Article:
Dealing with such a unique population requires Karen to take nothing for granted. Her determination to make a difference in the lives of others, along with her infectious sense of humor, are the driving forces that keep Karen moving ahead. The diversity of the people that she touches daily, coupled with her 13 years of experience as a case manager, has convinced Karen that the myths concerning the homeless are just that -- only myths. According to Karen, people who are homeless are far more than just the "stereotypical drifter, drunk or bum; a homeless person may be someone with a job, a runaway kid, a member of your family or even you or me," she explains.
Whenever she was confronted with a problem, one of the most influential people in her life, her Aunt Beaulah, would always extend to Karen these words: "You can either complain about it or you can change; it's your choice." Although the nature of her work leaves plenty of room for complaining, Karen has chosen to live by her aunt's philosophy and to pursue change for homeless people living with HIV. The many grateful people whose lives she has helped turn around are proof that change is possible, even for those who society may think have little chance of succeeding.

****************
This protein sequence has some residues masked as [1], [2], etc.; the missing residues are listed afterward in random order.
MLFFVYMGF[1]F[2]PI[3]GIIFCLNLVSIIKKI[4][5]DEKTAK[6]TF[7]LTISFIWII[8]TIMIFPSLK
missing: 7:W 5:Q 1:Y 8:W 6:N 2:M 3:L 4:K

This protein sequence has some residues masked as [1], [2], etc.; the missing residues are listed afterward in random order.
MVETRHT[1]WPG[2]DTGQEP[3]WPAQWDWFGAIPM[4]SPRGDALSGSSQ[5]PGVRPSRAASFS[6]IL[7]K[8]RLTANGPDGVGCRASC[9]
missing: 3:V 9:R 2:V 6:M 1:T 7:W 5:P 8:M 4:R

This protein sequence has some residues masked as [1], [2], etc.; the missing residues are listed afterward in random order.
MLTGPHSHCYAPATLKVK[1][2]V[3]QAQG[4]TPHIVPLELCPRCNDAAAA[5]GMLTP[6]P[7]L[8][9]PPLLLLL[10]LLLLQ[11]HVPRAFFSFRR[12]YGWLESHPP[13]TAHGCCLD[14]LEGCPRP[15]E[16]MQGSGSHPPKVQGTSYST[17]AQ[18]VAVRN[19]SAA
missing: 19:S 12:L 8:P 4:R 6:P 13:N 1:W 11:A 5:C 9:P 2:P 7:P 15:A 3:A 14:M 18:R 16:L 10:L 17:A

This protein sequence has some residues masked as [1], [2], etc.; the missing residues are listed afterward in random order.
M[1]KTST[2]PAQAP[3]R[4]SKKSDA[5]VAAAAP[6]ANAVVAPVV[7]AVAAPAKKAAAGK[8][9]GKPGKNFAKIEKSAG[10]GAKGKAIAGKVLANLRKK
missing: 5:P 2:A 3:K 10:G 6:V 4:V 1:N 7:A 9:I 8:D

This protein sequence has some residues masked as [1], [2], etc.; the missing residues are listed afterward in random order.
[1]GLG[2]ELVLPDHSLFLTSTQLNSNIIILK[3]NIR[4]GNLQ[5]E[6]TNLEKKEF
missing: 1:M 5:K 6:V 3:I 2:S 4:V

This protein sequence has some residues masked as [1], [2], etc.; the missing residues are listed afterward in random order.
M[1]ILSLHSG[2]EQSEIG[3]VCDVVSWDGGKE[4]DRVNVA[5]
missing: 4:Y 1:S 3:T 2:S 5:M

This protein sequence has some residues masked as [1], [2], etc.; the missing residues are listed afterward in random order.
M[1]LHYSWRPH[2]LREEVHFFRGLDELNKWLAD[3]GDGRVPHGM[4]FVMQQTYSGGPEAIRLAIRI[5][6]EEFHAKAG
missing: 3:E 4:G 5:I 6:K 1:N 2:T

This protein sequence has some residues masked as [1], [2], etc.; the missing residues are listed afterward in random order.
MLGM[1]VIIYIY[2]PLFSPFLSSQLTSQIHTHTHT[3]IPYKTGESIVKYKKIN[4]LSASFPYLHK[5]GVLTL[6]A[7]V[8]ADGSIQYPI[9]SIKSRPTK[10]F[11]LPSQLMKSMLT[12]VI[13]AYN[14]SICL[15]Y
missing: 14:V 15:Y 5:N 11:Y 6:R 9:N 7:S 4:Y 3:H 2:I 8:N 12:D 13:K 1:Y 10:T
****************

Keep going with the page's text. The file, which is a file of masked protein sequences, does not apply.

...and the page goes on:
How long have you been working with people living with HIV?
I have been working with people living with HIV since 1989.
Can you describe how your work has changed since you first started?
When I started, we had only five cases of HIV in Duval county, medical care was delivered out of a corner of the STD (sexually transmitted diseases) clinic, AZT (zidovudine, Retrovir) was the only thing we had to offer, and case management was just a glimmer in someone's eye. Now, we have a multitude of medical providers, nine case management agencies, a wonderful lead agency and more medications than we can shake a stick at. The clients in northeast Florida receive wonderful care and treatment.
If I were to follow you over the week, what would I see you do at work?
My days start at around 6-6:30 a.m. with the morning coffee clutch. My clients who are living on the streets or in emergency shelters stop by almost every morning for a cup of coffee and a chat. I obtain location information on them. I learn who has a medical appointment and who needs one and get them hot showers and meals. From there, you would also see me assisting clients with applying for Social Security benefits, Medicaid, food stamps, housing assistance and ADAP.